Such app stores are not as safe as we are led to believe. Time to brush up on mobile cyber hygiene!

Last week, two Android applications in the Google Play Store were found to be malicious. One was called ‘Smart TV remote’ and the other an innocent-sounding game called “Halloween coloring”.

Both applications had been laced with the Joker, a well-known malware variant that focuses on compromising Android phones. The Joker is designed to spy, steal information, and monitor phone messages. 

Although every cybersecurity advisory recommends that we download apps only from “official app stores”, this one of many previous incidents has shown that Google is fallible.

Follow cyber hygiene practices!

How should smart phone users—regardless of their phone’s operating system—protect themselves against cybercriminals and fraudsters who manage to constantly outwit app store defenses?

According to Boris Cipot, Senior Security Engineer, Synopsys Software Integrity Group, even though there are safeguards in place in the Google Play Store to protect Android users against potentially unwanted or malicious apps, we should never place all of our trust in these measures.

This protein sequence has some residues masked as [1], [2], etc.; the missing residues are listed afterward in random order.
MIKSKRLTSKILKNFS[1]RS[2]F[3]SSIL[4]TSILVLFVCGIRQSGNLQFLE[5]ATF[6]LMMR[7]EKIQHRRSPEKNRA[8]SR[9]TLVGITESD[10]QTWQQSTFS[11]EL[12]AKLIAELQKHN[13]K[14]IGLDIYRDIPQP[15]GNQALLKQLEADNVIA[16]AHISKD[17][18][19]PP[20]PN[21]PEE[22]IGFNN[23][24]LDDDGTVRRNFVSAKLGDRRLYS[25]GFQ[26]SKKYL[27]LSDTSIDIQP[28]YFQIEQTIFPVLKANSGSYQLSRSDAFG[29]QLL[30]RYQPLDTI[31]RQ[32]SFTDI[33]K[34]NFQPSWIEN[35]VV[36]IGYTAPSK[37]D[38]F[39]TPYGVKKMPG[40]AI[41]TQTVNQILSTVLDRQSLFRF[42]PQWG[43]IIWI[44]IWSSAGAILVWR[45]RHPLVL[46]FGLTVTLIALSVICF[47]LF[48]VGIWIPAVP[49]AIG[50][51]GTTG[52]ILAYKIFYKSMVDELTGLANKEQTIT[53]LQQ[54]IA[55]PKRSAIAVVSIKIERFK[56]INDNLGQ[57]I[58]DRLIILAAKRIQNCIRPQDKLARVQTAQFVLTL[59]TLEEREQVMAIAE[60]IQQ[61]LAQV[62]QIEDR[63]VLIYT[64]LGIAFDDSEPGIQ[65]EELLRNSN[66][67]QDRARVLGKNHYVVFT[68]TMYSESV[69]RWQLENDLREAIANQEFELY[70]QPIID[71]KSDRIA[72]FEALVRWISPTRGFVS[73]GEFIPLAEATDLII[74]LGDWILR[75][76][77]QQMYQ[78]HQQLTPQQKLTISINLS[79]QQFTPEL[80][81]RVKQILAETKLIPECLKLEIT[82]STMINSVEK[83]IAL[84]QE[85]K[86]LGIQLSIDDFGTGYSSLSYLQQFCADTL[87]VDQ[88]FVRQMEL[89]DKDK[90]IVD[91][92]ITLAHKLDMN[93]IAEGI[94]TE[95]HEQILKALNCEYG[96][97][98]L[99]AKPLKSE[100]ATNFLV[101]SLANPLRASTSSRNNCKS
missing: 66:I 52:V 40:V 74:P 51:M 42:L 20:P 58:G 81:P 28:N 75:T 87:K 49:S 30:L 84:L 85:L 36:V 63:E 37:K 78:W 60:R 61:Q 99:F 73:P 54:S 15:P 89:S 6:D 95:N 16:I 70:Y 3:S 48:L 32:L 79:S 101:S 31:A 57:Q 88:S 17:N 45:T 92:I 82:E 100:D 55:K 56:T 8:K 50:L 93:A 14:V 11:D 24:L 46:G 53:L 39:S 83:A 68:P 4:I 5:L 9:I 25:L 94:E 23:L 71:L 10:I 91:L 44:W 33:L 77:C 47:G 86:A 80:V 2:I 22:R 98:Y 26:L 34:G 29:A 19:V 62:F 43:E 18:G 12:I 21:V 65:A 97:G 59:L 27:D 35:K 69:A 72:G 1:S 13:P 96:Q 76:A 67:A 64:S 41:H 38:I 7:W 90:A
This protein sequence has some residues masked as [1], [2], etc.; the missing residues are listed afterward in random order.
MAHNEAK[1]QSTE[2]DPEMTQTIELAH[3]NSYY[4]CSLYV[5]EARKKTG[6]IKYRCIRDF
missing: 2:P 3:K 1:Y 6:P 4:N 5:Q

“Google has some ways of checking that applications are not immediately dangerous or harmful for their users and their devices. However, criminals will always find a way to get past those safeguards, even if just temporarily. Once the malicious intentions and harmful behavior of an app are discovered, it would have been too late for many of the users.”

Cipot proffered the following standard overarching cyber hygiene practices to reduce vulnerability to malicious apps:

  • Be very suspicious of any app when downloading from app stores
  • Check when the app was published and how long it has been on the app store
  • Check what users are saying about the app and be on the lookout for fake reviews
  • Make sure that you also use an anti-malware protection software on your device. Even if the latest malware may not be detected right away with the software, it can still help you to see if an app has too many permissions on your device and flag it as suspicious

In the case of the Joker and fraudulent trojan malware that steals the two-factor SMS authorization code for signing up to ‘premium rate services’ delivered via chargeable SMS messages. Examples are chat-line services, TV voting services, donations to charities or services offering content download links.

Find out from your mobile service provider how to bar your number from such services.